There is something equally inspirational in the dedication Anna has shown to Seeds, dating back to its earliest days when the organisation was based at a community centre, paying a nominal rent – that Anna paid out of her salary. When the rent went up suddenly, they were forced to find a new home in Exeter in South Australia. It’s a shared space so they’re limited to using the facility a few hours twice a week. It’s there where they provide lunches for the women who have left prison, provide consultations, and create toiletry packs for those who are still in prison.
“We started with 30 packs a month in 2006 and now we’re up to 180-200 a month,’’ Anna says. “A lot of the churches have been very generous and donated shampoo/conditioner and body wash which we’ve decanted into smaller containers. The only thing we must buy are the deodorants and that costs us about $800 every two months.’’ Seeds is well known for its handmade toiletries that are made at Exeter and then sold in the community to pay rent and other costs.
All the money that comes from the sale of the toiletry products goes back into the organisation. And it’s all run by volunteers including Anna. For many years, Anna carried around receipts for items she purchased for Seeds in a plastic supermarket bag. Now, she has someone who can help with the bookkeeping. Anna says there have been some small grants but there’s no on-going funding from any level of government. Seeds is wanting to expand their services to women and offer more days and or programs and hoping that the $100,000 Impact grant can help kick-start the search for a new base.
“What we do is recognise and promote equity and self-worth, and basic human rights for women, advocate for pathways for action,’’ Anna says. “We advocate for pride, hope and opportunity for women. We acknowledge that the women who attend Seeds have the same aspirations as other women. Being in the criminal justice system doesn’t mean their needs and desires are any different.’’
Talk Out Loud ran its first camp for young people dealing with a range of issues 10 years ago, and Mary knew it was a success when several participants asked her at the end of the weekend, if they could do it all again the following month.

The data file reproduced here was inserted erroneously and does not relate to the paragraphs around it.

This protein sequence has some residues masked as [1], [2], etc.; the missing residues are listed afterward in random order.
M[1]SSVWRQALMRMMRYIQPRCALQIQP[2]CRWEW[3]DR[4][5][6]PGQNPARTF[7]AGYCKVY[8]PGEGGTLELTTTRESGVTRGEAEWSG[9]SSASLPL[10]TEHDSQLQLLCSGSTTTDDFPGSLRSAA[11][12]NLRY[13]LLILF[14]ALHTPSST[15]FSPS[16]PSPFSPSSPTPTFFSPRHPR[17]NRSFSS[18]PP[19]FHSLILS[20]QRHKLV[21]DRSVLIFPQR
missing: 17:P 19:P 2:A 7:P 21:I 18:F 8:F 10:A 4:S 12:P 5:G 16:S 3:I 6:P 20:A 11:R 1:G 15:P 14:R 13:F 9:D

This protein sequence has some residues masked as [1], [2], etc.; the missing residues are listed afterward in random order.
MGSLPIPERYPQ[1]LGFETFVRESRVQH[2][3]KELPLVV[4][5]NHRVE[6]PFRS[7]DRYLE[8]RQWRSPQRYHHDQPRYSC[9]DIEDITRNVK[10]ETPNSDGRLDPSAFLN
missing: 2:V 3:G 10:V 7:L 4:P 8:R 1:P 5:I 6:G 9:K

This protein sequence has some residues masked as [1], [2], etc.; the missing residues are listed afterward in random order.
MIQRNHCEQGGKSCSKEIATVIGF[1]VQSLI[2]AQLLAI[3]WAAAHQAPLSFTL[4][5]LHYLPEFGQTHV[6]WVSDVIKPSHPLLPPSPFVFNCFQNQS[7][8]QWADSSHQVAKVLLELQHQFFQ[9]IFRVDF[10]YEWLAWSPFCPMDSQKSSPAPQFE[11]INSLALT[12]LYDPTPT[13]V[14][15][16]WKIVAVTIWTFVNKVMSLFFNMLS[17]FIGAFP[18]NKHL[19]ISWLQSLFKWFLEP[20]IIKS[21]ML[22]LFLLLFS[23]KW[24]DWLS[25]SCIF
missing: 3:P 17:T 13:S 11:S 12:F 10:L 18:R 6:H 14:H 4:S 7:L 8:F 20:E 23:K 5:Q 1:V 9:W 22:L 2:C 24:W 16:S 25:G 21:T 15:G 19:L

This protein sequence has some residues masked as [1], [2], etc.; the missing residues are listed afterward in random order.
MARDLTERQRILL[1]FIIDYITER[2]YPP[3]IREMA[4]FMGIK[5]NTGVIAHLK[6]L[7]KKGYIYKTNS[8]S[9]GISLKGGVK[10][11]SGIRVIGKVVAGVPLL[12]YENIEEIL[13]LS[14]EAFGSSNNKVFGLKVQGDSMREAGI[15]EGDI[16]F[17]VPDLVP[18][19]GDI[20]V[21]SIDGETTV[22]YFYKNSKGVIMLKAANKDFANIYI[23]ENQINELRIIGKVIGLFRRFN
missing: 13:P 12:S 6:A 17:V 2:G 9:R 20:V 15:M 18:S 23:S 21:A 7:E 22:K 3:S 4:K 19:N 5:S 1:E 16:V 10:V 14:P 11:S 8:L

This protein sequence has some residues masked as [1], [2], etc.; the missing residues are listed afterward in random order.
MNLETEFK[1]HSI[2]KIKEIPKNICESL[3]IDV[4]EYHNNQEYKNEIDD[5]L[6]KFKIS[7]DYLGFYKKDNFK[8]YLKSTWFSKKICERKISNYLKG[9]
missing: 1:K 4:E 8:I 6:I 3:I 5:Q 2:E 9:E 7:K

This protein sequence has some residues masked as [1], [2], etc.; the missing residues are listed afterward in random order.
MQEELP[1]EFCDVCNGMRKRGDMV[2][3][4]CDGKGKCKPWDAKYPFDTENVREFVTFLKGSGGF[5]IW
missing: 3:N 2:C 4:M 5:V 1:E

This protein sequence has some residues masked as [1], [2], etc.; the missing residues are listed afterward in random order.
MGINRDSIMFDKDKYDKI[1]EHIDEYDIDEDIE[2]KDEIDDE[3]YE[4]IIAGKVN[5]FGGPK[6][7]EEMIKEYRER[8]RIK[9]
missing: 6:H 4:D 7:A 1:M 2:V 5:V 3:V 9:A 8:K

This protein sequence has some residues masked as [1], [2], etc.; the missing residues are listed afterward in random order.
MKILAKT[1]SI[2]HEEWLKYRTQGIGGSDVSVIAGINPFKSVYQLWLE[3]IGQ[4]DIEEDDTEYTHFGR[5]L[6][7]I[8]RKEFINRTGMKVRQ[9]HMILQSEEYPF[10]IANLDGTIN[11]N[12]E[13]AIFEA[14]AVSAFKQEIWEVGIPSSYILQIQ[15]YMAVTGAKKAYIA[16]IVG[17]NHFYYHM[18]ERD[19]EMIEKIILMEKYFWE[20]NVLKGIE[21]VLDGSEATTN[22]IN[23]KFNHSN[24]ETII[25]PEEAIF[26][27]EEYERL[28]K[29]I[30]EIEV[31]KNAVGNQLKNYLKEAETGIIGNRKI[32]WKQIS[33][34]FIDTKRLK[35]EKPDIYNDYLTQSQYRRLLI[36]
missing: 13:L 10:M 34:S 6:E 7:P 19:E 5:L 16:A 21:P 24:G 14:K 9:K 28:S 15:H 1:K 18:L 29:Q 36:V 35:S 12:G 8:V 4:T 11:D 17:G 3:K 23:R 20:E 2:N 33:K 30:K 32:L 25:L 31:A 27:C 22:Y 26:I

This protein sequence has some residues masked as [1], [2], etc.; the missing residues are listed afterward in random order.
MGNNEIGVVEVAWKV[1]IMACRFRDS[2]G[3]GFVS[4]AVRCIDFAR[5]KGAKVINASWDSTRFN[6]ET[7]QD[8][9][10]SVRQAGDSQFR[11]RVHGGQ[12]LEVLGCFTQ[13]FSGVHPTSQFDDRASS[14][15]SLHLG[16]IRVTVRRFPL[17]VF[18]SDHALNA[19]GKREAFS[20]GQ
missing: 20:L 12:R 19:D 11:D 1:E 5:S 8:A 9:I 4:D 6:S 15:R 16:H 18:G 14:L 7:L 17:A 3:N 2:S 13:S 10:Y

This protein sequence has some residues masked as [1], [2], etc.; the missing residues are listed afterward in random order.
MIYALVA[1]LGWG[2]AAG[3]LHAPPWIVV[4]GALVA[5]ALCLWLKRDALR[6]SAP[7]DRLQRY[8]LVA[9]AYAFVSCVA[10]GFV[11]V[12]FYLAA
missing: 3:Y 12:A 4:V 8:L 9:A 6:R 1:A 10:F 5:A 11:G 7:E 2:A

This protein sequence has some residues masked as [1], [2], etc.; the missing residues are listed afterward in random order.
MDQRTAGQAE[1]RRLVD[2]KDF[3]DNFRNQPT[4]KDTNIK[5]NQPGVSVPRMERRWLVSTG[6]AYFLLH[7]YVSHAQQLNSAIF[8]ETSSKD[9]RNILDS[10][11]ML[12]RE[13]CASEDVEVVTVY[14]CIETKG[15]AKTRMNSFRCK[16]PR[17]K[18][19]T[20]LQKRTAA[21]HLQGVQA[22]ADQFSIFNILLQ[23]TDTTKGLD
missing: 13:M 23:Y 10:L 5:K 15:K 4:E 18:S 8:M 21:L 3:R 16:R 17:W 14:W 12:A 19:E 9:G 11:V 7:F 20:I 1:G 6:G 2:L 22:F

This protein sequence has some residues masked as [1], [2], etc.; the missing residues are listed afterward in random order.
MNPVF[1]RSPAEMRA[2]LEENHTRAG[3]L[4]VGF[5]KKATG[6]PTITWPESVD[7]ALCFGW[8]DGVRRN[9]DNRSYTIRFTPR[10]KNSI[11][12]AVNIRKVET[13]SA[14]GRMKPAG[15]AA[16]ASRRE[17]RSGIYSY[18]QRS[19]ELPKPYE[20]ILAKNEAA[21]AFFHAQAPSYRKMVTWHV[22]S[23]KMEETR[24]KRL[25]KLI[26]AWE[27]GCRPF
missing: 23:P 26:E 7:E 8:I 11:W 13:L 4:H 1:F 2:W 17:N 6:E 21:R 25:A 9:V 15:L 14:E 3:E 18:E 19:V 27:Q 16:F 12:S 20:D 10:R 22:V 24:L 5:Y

These days, the weekend camps are run in the glorious Adelaide Hills, where the quiet and calm form an essential backdrop to the deeply personal discussions. Counsellors and youth workers accompany the group, providing a safety net and Connor is a regular attendee, mentor and guide. “The feedback from the camps is wonderful,’’ he says. “I know it’s a cliché, but they say: You’ve either saved my life or changed my life. We hear it from so many people – and hearing that makes you want to keep going and going.’’ Mary agrees. “I suppose that’s the best part of the camps – the sharing of the stories, both nights are about sharing your stories,’’ she says. “There is transformation….’’
They have just started a new social enterprise, called Coffee Connection that aims to start conversations about mental health with coffee customers, raise a little money and provide a renewed sense of purpose for some of Talk Out Loud’s volunteers.
Mary maintains her organisation is different. “It’s the sharing of stories, the lived experience, and I think we’re quite innovative,’’ she says. “We’ve got evidence-based research from the past six years and that’s telling us that there’s a lot of people out there who need help and they’re not getting it.’’
And the Impact grant could help rectify that. “I know with that $100k that in 12 months’ time, we can be helping more people,’’ Connor says.
Impact100 SA started with 100 members donating $1,000 each when it launched in 2014, but thanks to word-of-mouth and passionate supporters, the South Australian giving circle now has 290 members and has granted almost $2 million to a broad range of charities.